Engine efficiency and new technology
Saudi Aramco's chief technology officer
Ahmad O. Al-Khowaiter, here being interviewed
by MSNBC, said participating at the Detroit auto
show was an opportunity to share advancements
in vehicle technologies to reduce emissions,
improve fuel efficiency, and increase engine
Saudi Aramco’s gasoline compression ignition (GCI) were one of the special feature at the Detroit auto show last month, showing how internal combustion engines have harnessed unparalleled energy density of hydrocarbons, transforming the world and powering economies to new heights.
As part of their work to build the most advanced GCI engines anywhere, Aramco researchers are leveraging the physical and chemical properties of gasoline and gasoline-like fuels along with innovative combustion approaches to substantially lower emissions.
A central message at the event was that the internal combustion engine is here to stay, efforts to cut global emissions must focus on increasing the fuel efficiency: With hydrocarbons – whether fossil or renewable based – meeting 99% of the world’s transport needs, Aramco outlined the importance of the company’s work on greater engine efficiency and new technical advances enabling the onboard capture and storage of carbon.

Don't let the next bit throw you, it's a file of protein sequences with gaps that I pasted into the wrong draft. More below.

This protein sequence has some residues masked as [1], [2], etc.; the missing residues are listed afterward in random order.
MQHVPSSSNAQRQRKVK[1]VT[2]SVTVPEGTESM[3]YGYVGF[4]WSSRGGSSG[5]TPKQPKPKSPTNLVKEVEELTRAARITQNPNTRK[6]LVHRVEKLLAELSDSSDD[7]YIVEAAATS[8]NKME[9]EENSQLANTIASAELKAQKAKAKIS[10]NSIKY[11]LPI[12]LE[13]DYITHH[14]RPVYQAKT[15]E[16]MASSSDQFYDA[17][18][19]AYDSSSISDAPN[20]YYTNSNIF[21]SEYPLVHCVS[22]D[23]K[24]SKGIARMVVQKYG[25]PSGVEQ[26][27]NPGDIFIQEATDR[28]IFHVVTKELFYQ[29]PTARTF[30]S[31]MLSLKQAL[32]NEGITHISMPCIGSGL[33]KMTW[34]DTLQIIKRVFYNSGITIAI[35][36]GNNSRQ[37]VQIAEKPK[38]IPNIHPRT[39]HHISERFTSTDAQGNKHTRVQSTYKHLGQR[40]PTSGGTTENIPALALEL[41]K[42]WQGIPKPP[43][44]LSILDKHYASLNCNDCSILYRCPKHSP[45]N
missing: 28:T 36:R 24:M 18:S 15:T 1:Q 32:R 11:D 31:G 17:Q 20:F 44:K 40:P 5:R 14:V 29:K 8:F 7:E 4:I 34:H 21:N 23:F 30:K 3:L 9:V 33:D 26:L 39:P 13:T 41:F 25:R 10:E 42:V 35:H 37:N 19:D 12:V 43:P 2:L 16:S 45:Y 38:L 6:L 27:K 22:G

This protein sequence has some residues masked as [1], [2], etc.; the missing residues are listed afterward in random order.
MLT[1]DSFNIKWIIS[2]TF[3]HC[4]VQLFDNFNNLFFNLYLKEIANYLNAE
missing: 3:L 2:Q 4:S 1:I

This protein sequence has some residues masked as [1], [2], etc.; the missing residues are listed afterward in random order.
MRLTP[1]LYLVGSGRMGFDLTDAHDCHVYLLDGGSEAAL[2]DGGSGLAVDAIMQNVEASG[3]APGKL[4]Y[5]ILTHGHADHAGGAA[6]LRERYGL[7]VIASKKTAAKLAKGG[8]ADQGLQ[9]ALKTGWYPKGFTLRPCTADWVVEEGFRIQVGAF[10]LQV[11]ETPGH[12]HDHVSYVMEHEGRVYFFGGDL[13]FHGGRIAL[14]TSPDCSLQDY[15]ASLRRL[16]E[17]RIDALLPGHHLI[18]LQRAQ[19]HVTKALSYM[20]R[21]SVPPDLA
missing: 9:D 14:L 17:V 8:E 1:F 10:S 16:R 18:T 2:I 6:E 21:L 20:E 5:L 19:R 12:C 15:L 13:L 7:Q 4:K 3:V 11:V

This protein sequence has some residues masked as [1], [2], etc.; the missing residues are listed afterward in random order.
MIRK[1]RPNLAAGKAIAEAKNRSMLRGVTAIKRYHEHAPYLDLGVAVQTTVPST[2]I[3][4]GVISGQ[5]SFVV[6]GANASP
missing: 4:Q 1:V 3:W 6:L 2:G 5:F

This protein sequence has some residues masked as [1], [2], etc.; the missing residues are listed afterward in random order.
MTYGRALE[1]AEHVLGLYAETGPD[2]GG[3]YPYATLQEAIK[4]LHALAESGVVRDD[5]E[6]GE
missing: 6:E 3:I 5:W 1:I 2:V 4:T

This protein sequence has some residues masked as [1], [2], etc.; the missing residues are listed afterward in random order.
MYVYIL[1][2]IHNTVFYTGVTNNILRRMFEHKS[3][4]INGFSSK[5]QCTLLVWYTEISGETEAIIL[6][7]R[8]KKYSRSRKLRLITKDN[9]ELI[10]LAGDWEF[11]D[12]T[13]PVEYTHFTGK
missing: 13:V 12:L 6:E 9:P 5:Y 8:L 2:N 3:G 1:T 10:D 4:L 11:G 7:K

At the event, a Ford F-150 displayed at the Aramco booth showed a collaboration with Achates Power on an opposed-piston GCI engine concept — reinforcing the viability of the technology and its efficiency at an estimated 37 miles per gallon.
The North American International Auto Show — one of the largest auto shows in the world attracting more than 5,000 media attendees, 40,000 industry professionals and 700,000 consumers is an important venue for discussions surrounding the many technology advances taking place in the automotive industry.
Also in the spotlight was Aramco’s mobile carbon capture program. In this research area, a novel exhaust system captures and stores the carbon dioxide (CO2) onboard the vehicle for later offloading and use in industrial and commercial activities. A particular area of interest for Aramco is heavy-duty trucks, which represent some of the heaviest polluters in the transport sector. At the show, Aramco reaffirmed our goal to further advance mobile carbon capture to demonstrate a 50% reduction in CO2 emissions by year-end.
Octane-on-demand, another highlighted Aramco technology, drew attention at the show for the power and performance it can offer through a two-fuel system — a high-octane fuel for conditions that require it and low-octane for normal driving conditions.